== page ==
D.R. Cattle

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Anytime between now and 3 months is the best for ease on the calf and yourself. I castrate mine at 3 months. I used to wait longer trying to gain an advantage with natural hormones, but so much easier to handle the animal when they are smaller, and the reduced stress on the animal gained the weight back anyway. A lot of people cut or band within a week of birth. So never too soon.
 
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Anonymous

oh o k. my neighbor was telling us that we needed to band it within a week or couple of weeks.so by 1 month or so, the "nads" should be very noticible, right?
 
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Anonymous

and 1 more question? how long should we wait until we breed her back? she is 6 yrs old. she just had her 4th calf, i think, but the first one for us. she was bred when we bought her last month.
 

dun

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Depends on when you want her to calf. We calf in late feb and march and breed from late may through june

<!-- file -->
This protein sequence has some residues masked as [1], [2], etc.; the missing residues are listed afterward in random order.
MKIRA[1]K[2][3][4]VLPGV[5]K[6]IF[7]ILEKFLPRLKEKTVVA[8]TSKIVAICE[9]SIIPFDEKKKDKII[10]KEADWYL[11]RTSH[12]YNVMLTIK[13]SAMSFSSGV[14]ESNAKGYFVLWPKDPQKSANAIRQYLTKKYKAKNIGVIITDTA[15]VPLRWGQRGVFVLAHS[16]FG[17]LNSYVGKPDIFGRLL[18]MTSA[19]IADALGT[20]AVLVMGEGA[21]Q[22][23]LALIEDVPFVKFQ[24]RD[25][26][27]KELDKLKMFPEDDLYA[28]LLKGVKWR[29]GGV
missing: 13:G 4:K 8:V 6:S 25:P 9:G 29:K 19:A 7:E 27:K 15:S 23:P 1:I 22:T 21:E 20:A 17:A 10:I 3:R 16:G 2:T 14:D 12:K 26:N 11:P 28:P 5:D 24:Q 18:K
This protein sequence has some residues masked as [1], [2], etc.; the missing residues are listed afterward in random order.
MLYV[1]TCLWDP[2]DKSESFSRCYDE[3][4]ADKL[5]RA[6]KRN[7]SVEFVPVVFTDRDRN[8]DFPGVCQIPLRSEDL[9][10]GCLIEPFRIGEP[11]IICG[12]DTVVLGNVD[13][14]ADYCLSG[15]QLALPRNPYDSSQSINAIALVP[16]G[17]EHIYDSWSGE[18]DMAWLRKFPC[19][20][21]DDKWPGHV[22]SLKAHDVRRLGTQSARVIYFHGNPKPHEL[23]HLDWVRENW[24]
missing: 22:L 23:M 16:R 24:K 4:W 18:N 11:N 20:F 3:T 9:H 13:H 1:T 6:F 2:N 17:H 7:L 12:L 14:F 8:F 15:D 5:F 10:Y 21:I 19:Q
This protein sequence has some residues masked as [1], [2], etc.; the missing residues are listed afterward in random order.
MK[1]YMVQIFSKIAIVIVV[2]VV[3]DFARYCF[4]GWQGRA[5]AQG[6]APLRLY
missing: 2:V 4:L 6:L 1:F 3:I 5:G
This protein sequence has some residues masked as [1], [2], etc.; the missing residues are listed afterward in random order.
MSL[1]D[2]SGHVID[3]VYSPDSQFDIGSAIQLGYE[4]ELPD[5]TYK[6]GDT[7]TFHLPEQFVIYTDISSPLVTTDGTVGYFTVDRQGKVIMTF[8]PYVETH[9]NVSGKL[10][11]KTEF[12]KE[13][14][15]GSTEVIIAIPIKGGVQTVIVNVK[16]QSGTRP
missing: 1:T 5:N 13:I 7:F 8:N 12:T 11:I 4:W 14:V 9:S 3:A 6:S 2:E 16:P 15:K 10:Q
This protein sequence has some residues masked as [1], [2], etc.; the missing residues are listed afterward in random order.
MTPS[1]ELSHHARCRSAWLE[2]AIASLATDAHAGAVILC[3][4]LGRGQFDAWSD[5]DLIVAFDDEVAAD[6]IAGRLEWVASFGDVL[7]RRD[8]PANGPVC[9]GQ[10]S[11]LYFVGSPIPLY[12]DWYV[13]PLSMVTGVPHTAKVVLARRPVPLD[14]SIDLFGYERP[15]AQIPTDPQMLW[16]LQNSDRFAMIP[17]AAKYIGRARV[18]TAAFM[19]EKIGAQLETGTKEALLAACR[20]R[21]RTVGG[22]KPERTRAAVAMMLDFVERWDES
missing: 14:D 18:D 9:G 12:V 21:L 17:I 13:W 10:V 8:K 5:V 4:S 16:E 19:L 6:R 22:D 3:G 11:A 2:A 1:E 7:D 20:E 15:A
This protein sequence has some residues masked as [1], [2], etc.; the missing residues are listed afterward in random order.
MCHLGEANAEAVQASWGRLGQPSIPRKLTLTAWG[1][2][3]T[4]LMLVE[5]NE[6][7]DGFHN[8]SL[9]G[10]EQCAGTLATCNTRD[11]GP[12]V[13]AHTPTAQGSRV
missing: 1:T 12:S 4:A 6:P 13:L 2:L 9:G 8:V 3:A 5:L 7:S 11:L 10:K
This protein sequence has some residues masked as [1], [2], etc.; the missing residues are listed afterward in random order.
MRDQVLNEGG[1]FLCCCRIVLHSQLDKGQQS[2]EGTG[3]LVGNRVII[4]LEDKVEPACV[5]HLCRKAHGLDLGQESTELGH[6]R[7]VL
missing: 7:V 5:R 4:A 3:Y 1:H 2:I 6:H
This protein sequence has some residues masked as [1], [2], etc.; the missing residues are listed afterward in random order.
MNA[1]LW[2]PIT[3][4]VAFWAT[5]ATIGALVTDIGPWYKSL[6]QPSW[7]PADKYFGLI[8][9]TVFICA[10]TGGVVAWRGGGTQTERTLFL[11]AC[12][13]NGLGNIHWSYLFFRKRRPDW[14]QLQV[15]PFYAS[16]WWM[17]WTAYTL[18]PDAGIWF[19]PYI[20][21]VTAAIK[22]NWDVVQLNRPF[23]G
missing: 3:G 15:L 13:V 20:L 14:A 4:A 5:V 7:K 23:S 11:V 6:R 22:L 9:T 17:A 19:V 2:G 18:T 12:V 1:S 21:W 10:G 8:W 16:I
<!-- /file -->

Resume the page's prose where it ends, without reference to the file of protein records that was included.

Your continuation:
dun

Anonymous":mqa3obh7 said:
and 1 more question? how long should we wait until we breed her back? she is 6 yrs old. she just had her 4th calf, i think, but the first one for us. she was bred when we bought her last month.
 

D.R. Cattle

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If she is the only one you have, and you don't care when you calve, breed back in 6 weeks to 3 months after delivery. Some good mommas breed back even quicker, but not usually.
 
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Anonymous